To Remember Thomas DeLong, Who Wrote as Gwydion Pendderwen, On the Second (Now the Thirtieth) Anniversary Of His Going into Eternal Life

To Remember Thomas DeLong, Who Wrote as Gwydion Pendderwen, On the Second (Now the Thirtieth) Anniversary Of His Going into Eternal Life November 9, 2012

I remember the night I first met you

On Bernal Heights, before we knew

The Craft would cross our paths.

The strident horn of your flaming car

Drew me to the street: before

The doors of Hightower, where

Lord Randall ruled his mad

Court of science-fictioneers,

Van the Dagda read an Anglican wake

Over your still-smoking engine.

I remember you, and I begin to let you go.



I remember how you sang to me and Alta

When you first visited us in Oakland,

And how you gifted us at our wedding,

Singing us new a wedding song

Worthy, I think, of the kings

We thought we were perhaps descended from.

On the first anniversary of your death

I heard Sally Eaton sing of you

A wilder music than I knew she held.

As dragonflies draw flame your voice

Has drawn and draws forth song.

I remember you, and so I try to let you go.



I remember the nights I came to your circle

Or you to ours: cautiously we reached

Toward friendship, dialog, pursuit of the chimeras

Of  history. You praised me, friend, in print,

To our friends, and to our enemies,

Whether you agreed with me or not.

In Nemeton you and Alison published more of my poems

Than any other person ever has. We were

Initiates in the same tradition at the end,

And no conversion or dying or any other

Transformation changes that. It hurt, and still

It hurts, that you are gone.

I remember you, and so I slowly let you go.



I remember the nights when we drank together,

Drank and talked and talked and drank again:

The night I met Ed Fitch, the night we bombed

Hans Holzer, the Sabbats at Coeden Brith.

Especially I remember how on my last drunk

You gave me a clew that helped lead me

From the labyrinth: only a real Irishman,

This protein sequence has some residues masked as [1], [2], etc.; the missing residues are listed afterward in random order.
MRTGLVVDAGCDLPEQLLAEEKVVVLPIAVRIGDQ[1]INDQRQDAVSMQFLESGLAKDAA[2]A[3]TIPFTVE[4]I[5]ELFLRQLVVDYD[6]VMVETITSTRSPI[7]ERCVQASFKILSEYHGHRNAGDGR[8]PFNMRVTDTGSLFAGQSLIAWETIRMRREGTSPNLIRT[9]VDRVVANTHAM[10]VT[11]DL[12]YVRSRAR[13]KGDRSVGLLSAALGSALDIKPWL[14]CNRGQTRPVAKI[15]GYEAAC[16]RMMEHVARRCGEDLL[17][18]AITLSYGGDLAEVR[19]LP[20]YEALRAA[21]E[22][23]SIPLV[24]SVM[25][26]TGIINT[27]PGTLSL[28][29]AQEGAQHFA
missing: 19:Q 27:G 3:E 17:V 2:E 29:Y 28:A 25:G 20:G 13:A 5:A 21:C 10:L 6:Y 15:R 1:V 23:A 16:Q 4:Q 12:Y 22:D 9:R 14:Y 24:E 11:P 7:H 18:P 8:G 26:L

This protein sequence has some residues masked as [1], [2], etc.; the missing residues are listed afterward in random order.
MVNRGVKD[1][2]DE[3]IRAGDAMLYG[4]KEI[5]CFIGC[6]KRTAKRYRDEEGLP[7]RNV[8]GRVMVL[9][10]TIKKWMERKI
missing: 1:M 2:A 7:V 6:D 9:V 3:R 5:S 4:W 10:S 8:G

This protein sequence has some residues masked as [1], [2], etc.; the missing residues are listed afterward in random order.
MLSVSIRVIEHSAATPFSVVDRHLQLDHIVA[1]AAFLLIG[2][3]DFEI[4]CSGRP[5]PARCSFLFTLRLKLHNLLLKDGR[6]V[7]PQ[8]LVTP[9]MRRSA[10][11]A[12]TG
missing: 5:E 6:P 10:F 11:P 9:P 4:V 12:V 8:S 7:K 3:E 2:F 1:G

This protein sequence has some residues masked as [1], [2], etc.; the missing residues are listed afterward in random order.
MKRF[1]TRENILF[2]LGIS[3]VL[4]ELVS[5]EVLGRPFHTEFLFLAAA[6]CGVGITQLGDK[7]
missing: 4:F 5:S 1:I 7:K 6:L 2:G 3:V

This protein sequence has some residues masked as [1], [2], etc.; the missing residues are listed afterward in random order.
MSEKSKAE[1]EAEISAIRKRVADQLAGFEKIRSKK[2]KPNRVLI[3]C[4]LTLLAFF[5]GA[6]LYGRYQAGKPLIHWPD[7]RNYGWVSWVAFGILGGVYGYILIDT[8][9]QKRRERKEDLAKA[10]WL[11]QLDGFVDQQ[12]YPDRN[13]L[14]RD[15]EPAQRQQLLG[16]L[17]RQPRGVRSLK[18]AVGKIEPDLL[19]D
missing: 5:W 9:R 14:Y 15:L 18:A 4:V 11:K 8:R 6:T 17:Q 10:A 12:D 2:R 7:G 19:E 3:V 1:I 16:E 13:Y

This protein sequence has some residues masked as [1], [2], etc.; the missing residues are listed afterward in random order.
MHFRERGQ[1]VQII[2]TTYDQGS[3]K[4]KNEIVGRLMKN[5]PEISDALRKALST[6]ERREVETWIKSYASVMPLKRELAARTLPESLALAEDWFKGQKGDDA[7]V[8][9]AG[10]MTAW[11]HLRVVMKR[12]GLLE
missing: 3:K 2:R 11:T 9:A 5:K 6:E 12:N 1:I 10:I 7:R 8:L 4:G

You said, would carry the wine jug with us

From room to room as we rambled on

About things earthly, unearthly, and in between.

And you were with me that night,

In that car with no brakes in which I drove

Six people home, over the Bay Bridge,

Fading in and out of blackout.

I remember, vaguely — but I’ve let that go.



At thirty-six I got sober;

At thirty-six you died

Of drink and drugs and dying

As surely as if you had

OD’d. It is not

Fair, it is not

Just, it makes no

Sense: you weren’t that much

Crazier than me. I hoped

You’d get it too, and we’d be

Friends again, but that was not

Your path. Toward the end I heard

How rapidly you were dying,

How little song was left in you.

You did not die of poetry.

Now on each anniversary of my sobriety

I remember you, and more I let you go.



Strange that the night you died I dreamed

I met George Cockriell, who’d lived with me

On Bernal Heights, who died of World War Two

In 1971. Striding down the hill, as if

Off to something urgent, he stopped, surprised,

Saying, “I haven’t seen you recently,”

And questioned me about what I’d been doing.

And in the dream all our houses were one

Communal home on Bernal Heights, handbuilt,

Complex in its textures, vast within: perhaps

Our work on the Craft will have results we could

Not know. Yes, George could have been sent

To get you from that ditch: he’d known who you were

On Bernal Heights, had watched the Hightower crowd

With his black Irish sarcasm, and God knows in France

He’d walked through Hell already to rescue other men.

(“Why you?” “They’ve got nobody else who knew you.

Come on, I’ll explain what I’ve found out so far.”)

So, yes, I can see George walking with you,

Quietly explaining the lay of the land,

Walking with you up the hills of Heaven that look

Much like Bernal Heights,

Much like all our hills writ large.


I can see you singing, with a real harp,

Of real gold, in a robe all of white

Except for the seven colors proper to a bard

Embroidered in its flashing: you are

Wreathed with mistletoe.

I see your eyes,

Clear and serene: in the distance you

Can see the accommodating gods and goddesses,

Who are both one and many. They sing to you,

Drawing you always further in

And further up. Now you go

Singing ever higher into the hills:

You are finally, utterly healed.

I remember you, and now:

I let you go.


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